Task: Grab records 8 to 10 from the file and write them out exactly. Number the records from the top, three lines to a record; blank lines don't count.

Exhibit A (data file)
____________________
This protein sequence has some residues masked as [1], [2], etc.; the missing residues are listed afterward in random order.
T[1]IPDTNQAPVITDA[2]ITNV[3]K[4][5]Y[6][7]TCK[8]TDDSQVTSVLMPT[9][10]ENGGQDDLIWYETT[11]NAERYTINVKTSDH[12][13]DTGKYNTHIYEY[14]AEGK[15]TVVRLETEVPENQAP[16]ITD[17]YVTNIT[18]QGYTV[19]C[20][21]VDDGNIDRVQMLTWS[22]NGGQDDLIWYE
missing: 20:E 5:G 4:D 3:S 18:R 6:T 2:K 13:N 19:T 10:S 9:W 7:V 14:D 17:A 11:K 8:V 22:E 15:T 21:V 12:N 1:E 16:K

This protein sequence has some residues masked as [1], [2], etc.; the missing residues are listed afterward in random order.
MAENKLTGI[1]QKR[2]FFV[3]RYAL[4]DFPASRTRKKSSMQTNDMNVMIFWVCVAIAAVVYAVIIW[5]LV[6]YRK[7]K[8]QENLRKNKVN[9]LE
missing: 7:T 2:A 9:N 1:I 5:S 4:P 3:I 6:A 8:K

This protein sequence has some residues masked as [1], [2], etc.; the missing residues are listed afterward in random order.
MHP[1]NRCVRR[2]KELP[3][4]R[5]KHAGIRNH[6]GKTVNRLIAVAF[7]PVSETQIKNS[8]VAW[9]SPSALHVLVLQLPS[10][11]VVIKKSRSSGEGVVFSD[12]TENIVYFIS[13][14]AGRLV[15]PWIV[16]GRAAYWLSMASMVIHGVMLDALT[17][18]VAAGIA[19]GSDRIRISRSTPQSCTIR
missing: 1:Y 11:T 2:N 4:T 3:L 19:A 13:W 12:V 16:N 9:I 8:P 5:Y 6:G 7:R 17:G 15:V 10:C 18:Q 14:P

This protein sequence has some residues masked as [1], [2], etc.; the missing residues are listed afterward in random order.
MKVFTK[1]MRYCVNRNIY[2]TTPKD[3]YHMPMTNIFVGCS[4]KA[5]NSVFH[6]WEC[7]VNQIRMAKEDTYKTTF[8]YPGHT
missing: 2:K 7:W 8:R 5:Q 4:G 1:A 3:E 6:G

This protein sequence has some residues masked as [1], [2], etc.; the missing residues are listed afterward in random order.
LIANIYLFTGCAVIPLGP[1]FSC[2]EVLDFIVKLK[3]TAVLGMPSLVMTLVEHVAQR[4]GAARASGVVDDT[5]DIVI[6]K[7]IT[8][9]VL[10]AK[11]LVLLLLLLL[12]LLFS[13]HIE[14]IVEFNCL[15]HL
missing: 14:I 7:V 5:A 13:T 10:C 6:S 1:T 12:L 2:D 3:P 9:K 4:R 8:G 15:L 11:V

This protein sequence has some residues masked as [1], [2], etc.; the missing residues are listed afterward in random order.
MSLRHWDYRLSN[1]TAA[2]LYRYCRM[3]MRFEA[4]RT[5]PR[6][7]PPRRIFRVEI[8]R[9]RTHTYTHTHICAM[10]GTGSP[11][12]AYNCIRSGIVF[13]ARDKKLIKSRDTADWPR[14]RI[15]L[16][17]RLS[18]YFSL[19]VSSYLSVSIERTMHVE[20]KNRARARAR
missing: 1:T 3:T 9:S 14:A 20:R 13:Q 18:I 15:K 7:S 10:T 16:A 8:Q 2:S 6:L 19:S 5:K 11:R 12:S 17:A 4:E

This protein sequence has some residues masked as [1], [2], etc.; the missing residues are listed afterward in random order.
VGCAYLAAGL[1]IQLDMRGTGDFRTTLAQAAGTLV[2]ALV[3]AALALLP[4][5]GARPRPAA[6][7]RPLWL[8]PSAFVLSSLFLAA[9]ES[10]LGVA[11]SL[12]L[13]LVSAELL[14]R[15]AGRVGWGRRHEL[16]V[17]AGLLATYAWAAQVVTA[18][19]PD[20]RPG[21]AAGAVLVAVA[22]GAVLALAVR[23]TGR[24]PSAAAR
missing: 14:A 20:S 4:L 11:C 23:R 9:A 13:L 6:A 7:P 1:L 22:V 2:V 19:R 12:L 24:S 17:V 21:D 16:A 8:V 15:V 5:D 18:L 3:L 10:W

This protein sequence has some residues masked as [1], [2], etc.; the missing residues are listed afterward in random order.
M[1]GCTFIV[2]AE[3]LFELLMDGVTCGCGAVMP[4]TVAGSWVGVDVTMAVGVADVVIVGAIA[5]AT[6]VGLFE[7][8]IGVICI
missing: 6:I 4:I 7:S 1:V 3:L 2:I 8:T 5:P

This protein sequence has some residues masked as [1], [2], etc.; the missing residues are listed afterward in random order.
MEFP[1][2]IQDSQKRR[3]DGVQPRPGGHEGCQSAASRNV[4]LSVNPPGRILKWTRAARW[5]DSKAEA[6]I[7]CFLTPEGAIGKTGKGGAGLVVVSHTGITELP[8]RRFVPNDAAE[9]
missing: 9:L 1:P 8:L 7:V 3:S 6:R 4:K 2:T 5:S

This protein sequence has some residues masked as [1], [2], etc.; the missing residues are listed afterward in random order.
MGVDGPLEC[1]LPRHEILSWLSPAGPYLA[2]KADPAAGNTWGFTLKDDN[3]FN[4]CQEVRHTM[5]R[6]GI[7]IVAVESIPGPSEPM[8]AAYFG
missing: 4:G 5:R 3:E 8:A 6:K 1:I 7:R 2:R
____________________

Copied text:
This protein sequence has some residues masked as [1], [2], etc.; the missing residues are listed afterward in random order.
M[1]GCTFIV[2]AE[3]LFELLMDGVTCGCGAVMP[4]TVAGSWVGVDVTMAVGVADVVIVGAIA[5]AT[6]VGLFE[7][8]IGVICI
missing: 6:I 4:I 7:S 1:V 3:L 2:I 8:T 5:P

This protein sequence has some residues masked as [1], [2], etc.; the missing residues are listed afterward in random order.
MEFP[1][2]IQDSQKRR[3]DGVQPRPGGHEGCQSAASRNV[4]LSVNPPGRILKWTRAARW[5]DSKAEA[6]I[7]CFLTPEGAIGKTGKGGAGLVVVSHTGITELP[8]RRFVPNDAAE[9]
missing: 9:L 1:P 8:L 7:V 3:S 6:R 4:K 2:T 5:S

This protein sequence has some residues masked as [1], [2], etc.; the missing residues are listed afterward in random order.
MGVDGPLEC[1]LPRHEILSWLSPAGPYLA[2]KADPAAGNTWGFTLKDDN[3]FN[4]CQEVRHTM[5]R[6]GI[7]IVAVESIPGPSEPM[8]AAYFG
missing: 4:G 5:R 3:E 8:A 6:K 1:I 7:R 2:R